The Road To Morocco – My Diary, Part 5.

Today the second day of BST was cool and bright at 7.ooam but promises to be warmer than yesterday.  As I mentioned yesterday it is my father’s 97th birthday. He was born on the 31st March 1918, the 10th day of the German Spring Offensive or the Kaiserschlact as the soldiers knew it.  Germany’s last throw of the dice aimed at the junction of the French and British forces on the Somme and they so nearly made it but Generals Gough and Byng stood firm and soaked up the pressure so by this day 97 years ago the Kraut effort was petering out, they had run out of steam, ammunition, food and will.  It was the end of the war really even though many more poor soldiers were going to die during the German death throes over the next eight months.  My father was born weighing just over 2lb and the doctor threw him to the end of the bed and said “he will not last”, but according to family legend my grandfather’s sister Aunty Lizzy picked him up, cleaned him, put him in a drawer, surrounded by blankets and fed him brandy watered down by fresh cow’s milk.  He survived but that first taste of liquer put him off drink for life or at least until he was well past 80 when he remembered that early delight and decided to partake again.  Over the years we have had our ups and downs but I credit him for bringing me up and giving me the health I have but I do not want to think that I have another 28 years of life left in me.  However living out here for say 25 years is worth considering providing that good old perve Queen Lizzie keeps paying me.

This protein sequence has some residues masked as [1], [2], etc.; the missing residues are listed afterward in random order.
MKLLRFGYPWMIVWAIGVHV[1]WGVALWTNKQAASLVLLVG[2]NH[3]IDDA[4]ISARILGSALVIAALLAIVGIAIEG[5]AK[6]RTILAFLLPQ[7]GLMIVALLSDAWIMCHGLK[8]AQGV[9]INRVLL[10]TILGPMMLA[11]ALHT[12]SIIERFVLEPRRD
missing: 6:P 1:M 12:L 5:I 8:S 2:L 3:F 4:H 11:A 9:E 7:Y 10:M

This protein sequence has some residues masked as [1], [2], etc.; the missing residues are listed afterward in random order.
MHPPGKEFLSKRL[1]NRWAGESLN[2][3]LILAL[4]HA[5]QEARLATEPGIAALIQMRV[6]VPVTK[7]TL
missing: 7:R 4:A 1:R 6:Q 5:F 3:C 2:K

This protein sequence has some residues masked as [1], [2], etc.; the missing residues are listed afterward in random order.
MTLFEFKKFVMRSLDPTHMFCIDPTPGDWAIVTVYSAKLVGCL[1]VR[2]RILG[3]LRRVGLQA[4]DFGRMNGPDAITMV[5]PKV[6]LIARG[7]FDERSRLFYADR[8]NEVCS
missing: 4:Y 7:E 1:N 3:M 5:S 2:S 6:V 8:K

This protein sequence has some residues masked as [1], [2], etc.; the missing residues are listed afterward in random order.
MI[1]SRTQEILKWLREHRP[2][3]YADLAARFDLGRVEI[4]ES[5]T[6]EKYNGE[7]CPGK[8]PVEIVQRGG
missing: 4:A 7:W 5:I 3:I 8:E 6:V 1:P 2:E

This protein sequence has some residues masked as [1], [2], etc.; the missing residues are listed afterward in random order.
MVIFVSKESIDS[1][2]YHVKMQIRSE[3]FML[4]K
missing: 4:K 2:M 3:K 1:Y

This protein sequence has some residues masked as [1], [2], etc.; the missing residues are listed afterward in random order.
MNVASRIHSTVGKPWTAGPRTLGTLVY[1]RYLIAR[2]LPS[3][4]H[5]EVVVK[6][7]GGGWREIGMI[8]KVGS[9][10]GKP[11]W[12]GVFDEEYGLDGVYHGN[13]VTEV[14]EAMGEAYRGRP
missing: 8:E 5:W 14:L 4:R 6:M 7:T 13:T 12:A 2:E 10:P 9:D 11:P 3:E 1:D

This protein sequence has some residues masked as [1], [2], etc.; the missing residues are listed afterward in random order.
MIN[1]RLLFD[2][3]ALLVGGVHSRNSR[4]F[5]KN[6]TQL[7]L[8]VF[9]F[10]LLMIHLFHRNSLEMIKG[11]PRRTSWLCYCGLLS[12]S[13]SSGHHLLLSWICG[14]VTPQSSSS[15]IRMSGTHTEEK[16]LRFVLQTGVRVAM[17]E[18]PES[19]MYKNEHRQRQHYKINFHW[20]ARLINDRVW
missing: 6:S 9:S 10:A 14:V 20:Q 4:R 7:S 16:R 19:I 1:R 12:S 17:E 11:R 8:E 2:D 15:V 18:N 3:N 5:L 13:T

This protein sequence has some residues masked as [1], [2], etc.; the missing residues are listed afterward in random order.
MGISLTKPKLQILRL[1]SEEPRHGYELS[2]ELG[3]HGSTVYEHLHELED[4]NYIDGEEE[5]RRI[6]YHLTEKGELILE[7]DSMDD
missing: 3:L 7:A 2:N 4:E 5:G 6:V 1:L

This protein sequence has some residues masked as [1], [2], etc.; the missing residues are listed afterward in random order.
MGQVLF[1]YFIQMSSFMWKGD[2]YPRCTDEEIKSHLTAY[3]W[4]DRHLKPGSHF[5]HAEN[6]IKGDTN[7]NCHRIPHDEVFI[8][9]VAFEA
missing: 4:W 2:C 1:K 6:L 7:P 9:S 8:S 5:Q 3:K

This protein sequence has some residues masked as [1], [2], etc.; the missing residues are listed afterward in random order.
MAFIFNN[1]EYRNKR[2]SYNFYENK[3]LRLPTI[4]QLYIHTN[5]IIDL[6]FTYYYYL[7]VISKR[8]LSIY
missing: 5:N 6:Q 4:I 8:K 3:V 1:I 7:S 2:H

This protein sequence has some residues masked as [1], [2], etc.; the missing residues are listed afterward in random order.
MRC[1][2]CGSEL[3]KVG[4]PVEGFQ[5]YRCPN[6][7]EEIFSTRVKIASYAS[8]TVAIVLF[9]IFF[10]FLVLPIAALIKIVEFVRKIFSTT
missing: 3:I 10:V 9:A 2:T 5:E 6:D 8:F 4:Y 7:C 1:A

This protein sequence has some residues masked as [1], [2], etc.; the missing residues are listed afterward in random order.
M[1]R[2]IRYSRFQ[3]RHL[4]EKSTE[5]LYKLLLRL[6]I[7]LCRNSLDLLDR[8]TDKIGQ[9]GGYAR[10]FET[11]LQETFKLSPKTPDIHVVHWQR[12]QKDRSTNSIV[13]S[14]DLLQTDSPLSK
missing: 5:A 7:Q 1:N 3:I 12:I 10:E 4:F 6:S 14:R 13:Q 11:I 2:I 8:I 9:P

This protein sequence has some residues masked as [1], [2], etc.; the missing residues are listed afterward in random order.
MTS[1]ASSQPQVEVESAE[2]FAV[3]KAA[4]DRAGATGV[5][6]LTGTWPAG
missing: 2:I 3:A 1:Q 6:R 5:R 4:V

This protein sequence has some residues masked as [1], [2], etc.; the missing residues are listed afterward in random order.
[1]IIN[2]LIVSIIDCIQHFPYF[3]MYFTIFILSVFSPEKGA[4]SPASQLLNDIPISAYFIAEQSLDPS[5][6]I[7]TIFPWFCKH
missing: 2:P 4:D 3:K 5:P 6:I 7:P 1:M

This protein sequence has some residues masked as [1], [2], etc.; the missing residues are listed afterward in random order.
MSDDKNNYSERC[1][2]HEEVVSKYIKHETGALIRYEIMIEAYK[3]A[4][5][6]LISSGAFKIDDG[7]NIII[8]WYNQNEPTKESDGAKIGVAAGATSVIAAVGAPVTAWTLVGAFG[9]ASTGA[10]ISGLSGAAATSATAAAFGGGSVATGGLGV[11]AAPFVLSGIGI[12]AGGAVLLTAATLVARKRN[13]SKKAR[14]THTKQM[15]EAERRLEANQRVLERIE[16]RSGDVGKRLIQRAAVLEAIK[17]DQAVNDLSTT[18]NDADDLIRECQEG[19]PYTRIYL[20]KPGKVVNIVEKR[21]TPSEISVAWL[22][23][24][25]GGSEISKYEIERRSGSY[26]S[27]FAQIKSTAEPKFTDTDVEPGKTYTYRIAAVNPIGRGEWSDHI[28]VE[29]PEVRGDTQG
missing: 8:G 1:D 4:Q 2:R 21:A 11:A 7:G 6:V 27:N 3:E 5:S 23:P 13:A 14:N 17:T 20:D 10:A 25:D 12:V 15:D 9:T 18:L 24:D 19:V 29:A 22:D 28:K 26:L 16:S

Again I go on about the nicety of this heat, it is so dry, no humidity and although very hot you seem not to sweat and as long as you have liquids preferably of the oenological variety, everything is grand.  Mine host and daughter No 2 are off for a hard days work, the teachers have the kids and all will be well with the world as far as I can see.  The situation in the compound is so good you do not need to go out sight-seeing, your day can be filled with the delights of the compound.

So with parents off, the kids at school, the dogs locked up, only wife and I and the three ladies in the kitchen.  We waiting for a little nourishment, the ladies in the kitchen wondering if we want something to eat, but both sides too polite to ask, a kind of stalemate which if nothing happens shortly will be sorted soon, the hunger pangs are getting fierce.  I will give them five more minutes but I would love to prepare it myself and be a burden to nobody.  However Fatimzara must have heard my tummy rumbling because here it comes as delicious as ever, omelette, olives, bread and cheese, fresh orange juice and coffee.  I am ready now for the day.  It is 10.00am and a lovely 16C, a bright blue sky and the clouds a thousand mile away.  Ibrahim busy in the garden, Khalid in the depths of the pool equipment, which is a large manhole into a subterranean workspace full of pipes, flanges, valves and meters.  The painter, Yusseff, still upset is busy rectifying the problem from Saturday.  Today he looks to be about to succeed and we should have water gushing in shortly.